Ph.D.: University of Wisconsin-Madison, Madison, USA
Carnegie Institution of Washington & HHMI, Baltimore, USA
Year of Joining: 2000
My lab investigates chromosome organization and its impact on various chromosomal transactions. Of particular interest are SMC (Structural Maintenance of Chromosomes) complexes that mediate higher order chromatin organization, based on their DNA binding and tethering properties. We also investigate the functional significance of post-translational protein modifications, particularly those mediated by Ubiquitin and SUMO E3-ligases. Recently we investigated roles of a SUMO E3-ligase and a putative ubiquitin-ligase associated with the Smc5/6 complex.
The structural organization of chromosomes influences various important chromosomal processes such as transcription, recombination and repair, maintenance of genomic integrity and the accurate inheritance of chromosomes during cell division. Perturbation of chromosome organization can result in defects in these processes, which can manifest as defects in normal growth, development and accumulation of chromosome aberrations, observed in case of disease conditions such as cancer and some developmental disorders. The focus of research of my group is to understand the molecular basis of chromosome organization and explore its relation with these chromosomal processes. We utilize a multifaceted approach including molecular, genetic, cytological and biochemical tools to investigate these processes in the budding yeast Saccharomyces cerevisiae, an excellent model system. Since several aspects of chromosome organization and its regulation are conserved, we plan to extend our findings in yeast to human cell lines, as a step towards exploring the relevance of these findings in understanding human diseases involving chromosomal abnormalities.
Eukaryotic chromosomes undergo extensive structural reorganization in order to facilitate accurate segregation during mitosis. Newly replicated sister chromatids are paired intimately at centromeres and chromosome arms. Chromosomes are also condensed prior to metaphase of mitosis. These structural attributes (cohesion and condensation) are dependent on SMC (Structural Maintenance of Chromosomes) protein complexes, which are evolutionarily conserved, essential for viability and for maintenance of chromosome organization. SMC complexes alter chromosome organization by their ability to bind and bring together different regions of DNA that may be on the same (cis-DNA interaction) or different (trans-DNA interaction) DNA molecule (as shown for cohesin in Fig. 1). Cohesin, Condensin and the Smc5/6 complex are three well-known SMC complexes of interest to us.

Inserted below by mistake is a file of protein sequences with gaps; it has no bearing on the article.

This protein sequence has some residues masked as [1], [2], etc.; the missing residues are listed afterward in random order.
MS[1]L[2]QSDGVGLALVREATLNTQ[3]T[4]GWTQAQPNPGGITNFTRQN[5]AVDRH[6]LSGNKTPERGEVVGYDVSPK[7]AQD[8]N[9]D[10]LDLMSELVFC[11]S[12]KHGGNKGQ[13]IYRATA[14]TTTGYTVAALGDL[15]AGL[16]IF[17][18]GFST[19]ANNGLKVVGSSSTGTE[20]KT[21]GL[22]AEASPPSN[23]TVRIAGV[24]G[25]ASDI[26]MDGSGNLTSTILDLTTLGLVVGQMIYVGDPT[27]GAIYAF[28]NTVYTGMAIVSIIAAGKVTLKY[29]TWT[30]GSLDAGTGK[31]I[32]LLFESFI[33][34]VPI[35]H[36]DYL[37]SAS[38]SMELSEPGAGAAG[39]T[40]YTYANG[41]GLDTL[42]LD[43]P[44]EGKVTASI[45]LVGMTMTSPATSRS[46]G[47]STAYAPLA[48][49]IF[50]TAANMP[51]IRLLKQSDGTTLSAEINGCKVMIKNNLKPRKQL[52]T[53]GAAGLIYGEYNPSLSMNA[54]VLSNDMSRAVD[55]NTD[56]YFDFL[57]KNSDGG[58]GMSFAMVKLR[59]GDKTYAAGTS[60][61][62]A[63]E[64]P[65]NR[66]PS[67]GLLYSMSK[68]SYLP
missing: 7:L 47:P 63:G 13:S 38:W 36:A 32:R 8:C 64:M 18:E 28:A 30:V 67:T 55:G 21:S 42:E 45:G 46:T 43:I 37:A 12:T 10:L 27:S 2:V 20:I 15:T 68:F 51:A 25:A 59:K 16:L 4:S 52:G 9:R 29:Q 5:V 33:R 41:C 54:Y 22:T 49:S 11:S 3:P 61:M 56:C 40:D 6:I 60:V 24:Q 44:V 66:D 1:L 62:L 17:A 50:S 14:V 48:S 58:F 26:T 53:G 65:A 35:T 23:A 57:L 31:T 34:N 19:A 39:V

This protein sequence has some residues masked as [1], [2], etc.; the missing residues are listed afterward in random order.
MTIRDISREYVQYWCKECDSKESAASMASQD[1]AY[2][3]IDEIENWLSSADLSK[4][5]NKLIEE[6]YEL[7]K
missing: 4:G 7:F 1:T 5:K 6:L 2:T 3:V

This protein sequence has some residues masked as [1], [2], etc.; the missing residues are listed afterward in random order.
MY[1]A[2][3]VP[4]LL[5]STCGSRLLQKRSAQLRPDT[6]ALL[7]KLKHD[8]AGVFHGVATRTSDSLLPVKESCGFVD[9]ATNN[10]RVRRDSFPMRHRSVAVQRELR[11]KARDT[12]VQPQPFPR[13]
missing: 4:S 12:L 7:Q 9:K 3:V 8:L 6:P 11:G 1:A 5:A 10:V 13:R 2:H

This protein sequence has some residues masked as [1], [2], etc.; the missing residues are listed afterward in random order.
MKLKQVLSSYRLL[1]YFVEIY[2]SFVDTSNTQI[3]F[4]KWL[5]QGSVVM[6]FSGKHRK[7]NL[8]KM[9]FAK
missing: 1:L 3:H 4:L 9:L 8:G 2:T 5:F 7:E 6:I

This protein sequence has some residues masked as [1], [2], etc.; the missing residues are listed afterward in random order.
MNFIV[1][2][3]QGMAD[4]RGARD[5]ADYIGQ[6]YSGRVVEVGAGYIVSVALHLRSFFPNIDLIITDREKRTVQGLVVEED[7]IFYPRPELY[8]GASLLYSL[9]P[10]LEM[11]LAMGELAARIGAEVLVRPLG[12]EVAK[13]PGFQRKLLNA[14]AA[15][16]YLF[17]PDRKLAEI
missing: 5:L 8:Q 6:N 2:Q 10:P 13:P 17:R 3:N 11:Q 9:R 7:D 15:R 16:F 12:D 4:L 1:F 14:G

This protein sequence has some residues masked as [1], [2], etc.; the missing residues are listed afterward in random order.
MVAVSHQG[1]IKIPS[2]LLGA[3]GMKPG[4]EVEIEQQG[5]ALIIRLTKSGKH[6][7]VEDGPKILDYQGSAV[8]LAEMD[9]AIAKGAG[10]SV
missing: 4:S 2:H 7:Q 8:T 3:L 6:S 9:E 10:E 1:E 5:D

FIG 1: Cis and trans-DNA interactions of the cohesin complex. Trans DNA interaction is important for cohesin's role in sister chromatid cohesion and sister chromatid recombination, Wheresas cis DNA interactions resulting in formation of cohesin mediated loops, are important for chromosome condensation and regulation of gene expression.
Cohesin is a conserved SMC complex, first identified due to its role in sister chromatid cohesion. Dysfunction of cohesion proteins results in disorders in humans characterized by severe developmental abnormalities, and is also associated with cancer, highlighting the biomedical relevance of functional studies of Smc proteins. As a step towards understanding the molecular basis of cohesion, I had earlier identified the chromosomal addresses of Mcd1p, a component of cohesin, leading to identification of specific cohesin binding sites or Cohesin Associated Regions (CARs) on yeast chromosomes. Our group also identified a cohesin dependent silencing boundary element that can limit the spread of rDNA (ribosomal DNA) silencing, suggesting that cohesin can affect gene expression.
Since cohesin dysfunction associated alterations in gene expression may result in developmental defects observed in disorders caused by cohesin deficiency, our current focus is to understand additional roles of cohesin in gene expression. We recently uncovered a role for cohesin in repression of subtelomeric gene expression that is independent of the SIR complex, a well-known regulator of silencing in budding yeast. Silencing of gene expression in extensive subtelomeric regions is SIR-independent and poorly understood. We found that clusters of subtelomeric genes are preferentially derepressed in cohesin mutants while SIR binding was unaltered. Our findings reveal that cohesin dependent chromatin organization may be important for silencing of genes in extended subtelomeric domains.
We also study the Smc5/6 complex that is required for recovery from replication stress and DNA repair. Recently, we have investigated the role of Mms21/ Nse2, one of the subunits of the Smc5/6 complex that has SUMO E3-ligase activity and hence can conjugate SUMO (Small Ubiqitin related Modifier) to various protein targets. By creation of SUMO- ligase defective mutants of Mms21 and sumoylation defective variants of its targets, we are testing the importance of sumoylation of chromosomal protein targets of Mms21. We found that Mms21 mediated sumoylation is crucial for the maintenance of chromosome stability, especially of torsionally constrained chromosomes. We also study Nse1, a RING-domain subunit of this complex is a putative ubiquitin ligase required for chromosome replication and stability. We are currently investigating the role of the Nse1, 3 and 4 trimeric subcomplex of the Smc5/6 complex.
Ph.D. Students 5